Used 2001 Chevrolet Silverado 2500HD Regular Cab Review

Edmunds expert review

With both a light- and heavy-duty version, Chevrolet's 2500 series Silverado offers just about every option you could ask for in a full size three quarter ton pickup.

What's new for 2001

Both light- and heavy-duty 2500s sport new torsion bar front suspensions. Light-duty models get an 8,600-pound Gross Vehicle Weight Rating in addition to optional traction control and standard child safety-seat tether hooks. Heavy-duty models are completely redesigned for 2001 offering two new engines and transmissions, bigger interiors and numerous other improvements.

Vehicle overview

If you're looking for unmatched versatility and available options in a pickup, look no further than Chevrolet's 2500 series Silverado. Available in both light- and heavy-duty versions, Chevy's three-quarter-ton workhorse comes in a variety of configurations including standard, extended cab, and crew cab models in both two- and four-wheel drive.

The biggest news for 2001 is the redesigned heavy-duty models sporting a new exterior look and two new engines and transmissions. Gone is the venerable 454 cubic inch (7.4 liter) big block in favor of a new 496 cubic inch (8.1 liter) V8 rated at 340 horsepower and 455 ft-lbs. of torque. Even with these impressive numbers, this new engine gets 4 percent better mileage than its predecessor and will run on compressed natural gas or liquid propane without special valves or other internal components. An all-new 6.6-liter turbodiesel V8 replaces the 6.5-liter turbodiesel. Rated at 300 horsepower and a whopping 520 ft-lbs. of torque at 1,800 rpm, this engine bests the numbers of both its Ford and Dodge counterparts in horsepower, acceleration, and fuel economy. Chevy's 6.0-liter V8, available in both light- and heavy-duty versions, has been upgraded to produce 300 horsepower and 370 ft-lbs. of torque, substantially more than Ford and Dodge's biggest gasoline V8s.

Standard equipment for heavy-duty models with the 8.1-liter and 6.6-liter engines is a six-speed manual with an extra-low first gear for precise low-speed maneuvering and smooth takeoffs. Optional is a five-speed automatic with electronically controlled shift points and driver selectable dual-mode operation. In tow-haul mode the transmission downshifts automatically while descending a grade to reduce brake usage and reverts to a stabilization mode in varying terrain to reduce gear hunting. All 6.0-liter equipped trucks get either five-speed manuals or four-speed 4L80 automatics carried over from last year.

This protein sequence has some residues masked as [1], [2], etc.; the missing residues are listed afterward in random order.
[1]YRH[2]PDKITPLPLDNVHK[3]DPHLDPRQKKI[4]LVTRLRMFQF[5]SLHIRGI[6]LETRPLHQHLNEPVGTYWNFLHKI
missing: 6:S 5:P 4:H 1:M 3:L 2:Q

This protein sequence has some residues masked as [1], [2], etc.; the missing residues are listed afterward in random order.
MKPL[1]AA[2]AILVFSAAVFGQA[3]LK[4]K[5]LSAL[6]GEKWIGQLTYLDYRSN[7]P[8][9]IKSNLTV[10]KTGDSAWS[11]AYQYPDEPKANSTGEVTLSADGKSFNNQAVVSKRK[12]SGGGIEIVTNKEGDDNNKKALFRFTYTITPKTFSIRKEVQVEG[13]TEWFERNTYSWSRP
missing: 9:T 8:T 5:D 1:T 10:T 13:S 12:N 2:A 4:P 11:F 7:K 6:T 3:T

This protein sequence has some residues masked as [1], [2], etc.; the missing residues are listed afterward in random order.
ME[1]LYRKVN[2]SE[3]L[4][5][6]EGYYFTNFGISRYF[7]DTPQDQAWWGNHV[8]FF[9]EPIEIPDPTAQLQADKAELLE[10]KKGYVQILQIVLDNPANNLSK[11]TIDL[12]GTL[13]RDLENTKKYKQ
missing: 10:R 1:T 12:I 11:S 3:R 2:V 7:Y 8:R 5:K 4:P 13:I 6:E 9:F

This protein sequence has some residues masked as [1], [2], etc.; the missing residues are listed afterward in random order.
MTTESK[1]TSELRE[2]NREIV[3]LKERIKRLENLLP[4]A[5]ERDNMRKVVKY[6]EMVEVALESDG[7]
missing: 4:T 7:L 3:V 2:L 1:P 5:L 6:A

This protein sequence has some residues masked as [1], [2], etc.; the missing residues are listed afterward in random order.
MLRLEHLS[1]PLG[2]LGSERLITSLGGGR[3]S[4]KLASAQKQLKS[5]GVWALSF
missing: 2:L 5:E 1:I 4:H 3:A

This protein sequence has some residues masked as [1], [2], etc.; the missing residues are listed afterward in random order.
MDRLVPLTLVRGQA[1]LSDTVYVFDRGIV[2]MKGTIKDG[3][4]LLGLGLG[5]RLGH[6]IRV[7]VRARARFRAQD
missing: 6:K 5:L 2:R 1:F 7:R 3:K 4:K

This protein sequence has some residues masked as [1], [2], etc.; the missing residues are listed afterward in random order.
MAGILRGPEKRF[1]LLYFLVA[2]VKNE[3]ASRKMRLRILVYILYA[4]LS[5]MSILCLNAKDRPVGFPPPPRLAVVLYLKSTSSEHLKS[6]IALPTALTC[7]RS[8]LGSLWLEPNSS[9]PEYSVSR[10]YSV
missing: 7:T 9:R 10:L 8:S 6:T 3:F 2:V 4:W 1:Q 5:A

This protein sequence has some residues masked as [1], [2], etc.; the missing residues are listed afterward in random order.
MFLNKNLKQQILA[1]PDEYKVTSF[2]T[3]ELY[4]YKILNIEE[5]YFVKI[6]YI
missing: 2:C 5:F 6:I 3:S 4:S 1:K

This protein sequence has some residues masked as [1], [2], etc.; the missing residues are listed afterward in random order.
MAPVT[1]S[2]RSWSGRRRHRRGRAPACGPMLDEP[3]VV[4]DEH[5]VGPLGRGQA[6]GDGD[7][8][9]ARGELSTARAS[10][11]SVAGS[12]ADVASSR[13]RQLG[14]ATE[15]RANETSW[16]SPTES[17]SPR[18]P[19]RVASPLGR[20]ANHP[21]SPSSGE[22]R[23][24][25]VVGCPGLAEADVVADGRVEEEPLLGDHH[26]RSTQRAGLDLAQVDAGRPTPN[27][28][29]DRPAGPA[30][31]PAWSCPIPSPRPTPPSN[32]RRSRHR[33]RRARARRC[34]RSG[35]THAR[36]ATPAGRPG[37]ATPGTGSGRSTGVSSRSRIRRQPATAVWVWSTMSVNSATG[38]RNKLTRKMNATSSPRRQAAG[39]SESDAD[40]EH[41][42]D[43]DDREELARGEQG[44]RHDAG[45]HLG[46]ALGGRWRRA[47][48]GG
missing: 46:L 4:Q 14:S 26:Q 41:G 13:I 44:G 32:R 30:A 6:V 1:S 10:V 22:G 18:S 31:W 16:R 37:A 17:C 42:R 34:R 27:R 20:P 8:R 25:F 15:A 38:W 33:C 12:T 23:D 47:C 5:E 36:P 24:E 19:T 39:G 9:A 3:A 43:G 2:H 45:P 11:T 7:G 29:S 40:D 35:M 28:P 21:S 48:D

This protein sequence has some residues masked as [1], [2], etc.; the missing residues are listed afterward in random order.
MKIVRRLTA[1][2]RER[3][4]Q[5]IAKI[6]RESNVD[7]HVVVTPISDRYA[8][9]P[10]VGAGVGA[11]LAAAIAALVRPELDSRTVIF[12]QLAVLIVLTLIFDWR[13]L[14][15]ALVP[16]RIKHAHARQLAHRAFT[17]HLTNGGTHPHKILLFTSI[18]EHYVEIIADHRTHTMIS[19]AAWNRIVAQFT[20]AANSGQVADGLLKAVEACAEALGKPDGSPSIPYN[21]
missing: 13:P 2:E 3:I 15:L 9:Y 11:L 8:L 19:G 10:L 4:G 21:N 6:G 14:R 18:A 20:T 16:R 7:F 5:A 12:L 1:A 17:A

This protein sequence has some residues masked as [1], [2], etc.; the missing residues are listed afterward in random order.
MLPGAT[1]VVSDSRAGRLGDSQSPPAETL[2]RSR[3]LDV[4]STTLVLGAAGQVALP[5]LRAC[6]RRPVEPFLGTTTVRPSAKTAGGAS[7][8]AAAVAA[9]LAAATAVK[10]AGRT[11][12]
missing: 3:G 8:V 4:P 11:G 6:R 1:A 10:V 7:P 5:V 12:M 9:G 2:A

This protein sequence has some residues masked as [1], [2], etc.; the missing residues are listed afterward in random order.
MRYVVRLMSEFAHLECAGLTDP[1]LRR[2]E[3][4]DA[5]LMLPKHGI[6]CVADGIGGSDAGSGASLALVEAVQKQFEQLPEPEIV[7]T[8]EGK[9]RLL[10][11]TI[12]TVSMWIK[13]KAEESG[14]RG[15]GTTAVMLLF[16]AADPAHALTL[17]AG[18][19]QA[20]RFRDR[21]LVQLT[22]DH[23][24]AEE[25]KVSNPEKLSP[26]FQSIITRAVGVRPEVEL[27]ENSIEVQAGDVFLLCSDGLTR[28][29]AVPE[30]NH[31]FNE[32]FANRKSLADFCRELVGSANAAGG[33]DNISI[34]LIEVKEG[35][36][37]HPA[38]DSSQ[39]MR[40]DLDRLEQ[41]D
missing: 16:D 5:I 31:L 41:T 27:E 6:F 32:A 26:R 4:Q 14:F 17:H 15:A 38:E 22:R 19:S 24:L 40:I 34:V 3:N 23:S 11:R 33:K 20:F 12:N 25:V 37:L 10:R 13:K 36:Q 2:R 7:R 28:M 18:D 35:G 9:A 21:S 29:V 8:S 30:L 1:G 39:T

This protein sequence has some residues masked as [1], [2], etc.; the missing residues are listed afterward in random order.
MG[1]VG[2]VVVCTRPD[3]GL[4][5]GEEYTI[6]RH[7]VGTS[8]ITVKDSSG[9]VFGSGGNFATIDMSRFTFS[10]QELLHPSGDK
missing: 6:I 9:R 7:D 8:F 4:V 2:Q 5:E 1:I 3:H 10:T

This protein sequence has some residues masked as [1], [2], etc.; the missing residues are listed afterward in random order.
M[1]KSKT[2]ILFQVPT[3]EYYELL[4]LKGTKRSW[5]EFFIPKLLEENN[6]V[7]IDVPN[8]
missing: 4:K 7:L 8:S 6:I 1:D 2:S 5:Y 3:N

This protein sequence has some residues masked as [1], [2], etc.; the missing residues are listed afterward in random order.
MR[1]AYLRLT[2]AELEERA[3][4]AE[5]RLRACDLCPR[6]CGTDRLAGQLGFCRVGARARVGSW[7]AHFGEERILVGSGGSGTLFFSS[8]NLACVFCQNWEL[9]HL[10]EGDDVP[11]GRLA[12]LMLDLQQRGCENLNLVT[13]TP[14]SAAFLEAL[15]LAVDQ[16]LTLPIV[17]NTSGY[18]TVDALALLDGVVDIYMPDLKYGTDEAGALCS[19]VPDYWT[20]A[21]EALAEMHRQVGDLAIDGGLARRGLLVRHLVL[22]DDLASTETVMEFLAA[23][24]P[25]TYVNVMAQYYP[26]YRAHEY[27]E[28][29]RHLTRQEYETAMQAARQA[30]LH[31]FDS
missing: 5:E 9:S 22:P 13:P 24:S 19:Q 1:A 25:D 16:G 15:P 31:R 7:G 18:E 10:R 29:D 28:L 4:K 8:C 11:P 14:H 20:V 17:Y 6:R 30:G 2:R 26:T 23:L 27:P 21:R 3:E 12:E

The awesome engine power and heavy-duty transmissions available in the 2500s translate into unsurpassed trailer towing capacity. Light-duty 2500s can handle up to 10,800 lbs., while heavy-duty models can tow up to 15,900 with the use of a fifth-wheel hitch. In the growing heavy-duty truck market, Chevrolet's three-quarter-ton pickups beat both Ford and Dodge across the board when it comes to overall weight-carrying capacity.

On the inside, light-duty 2500s remain unchanged other than the addition of child safety-seat tether hooks on the rear seats. The redesigned heavy-duty models feature increased head, leg, and hip room over previous models in all regular, extended cab and crew cab configurations. The OnStar driver assistance system will be available midyear on light- and heavy-duty LT models. All trim levels include standard dual airbags with passenger-side deactivation switches to protect smaller occupants.

Chevrolet's 2500 series trucks give buyers almost limitless options when it comes to three-quarter-ton trucks. Traditional styling, class-leading engines and spacious interiors make for appealing trucks both inside and out. Whether you're looking for a light-duty model for everyday use, or a heavy-duty version for serious towing and hauling, the Silverado 2500 is sure to have a configuration to suit your needs.

Edmunds expert review process

This review was written by a member of Edmunds' editorial team of expert car reviewers. Our team drives every car you can buy. We put the vehicles through rigorous testing, evaluating how they drive and comparing them in detail to their competitors.

We're also regular people like you, so we pay attention to all the different ways people use their cars every day. We want to know if there's enough room for our families and our weekend gear and whether or not our favorite drink fits in the cupholder. Our editors want to help you make the best decision on a car that fits your life.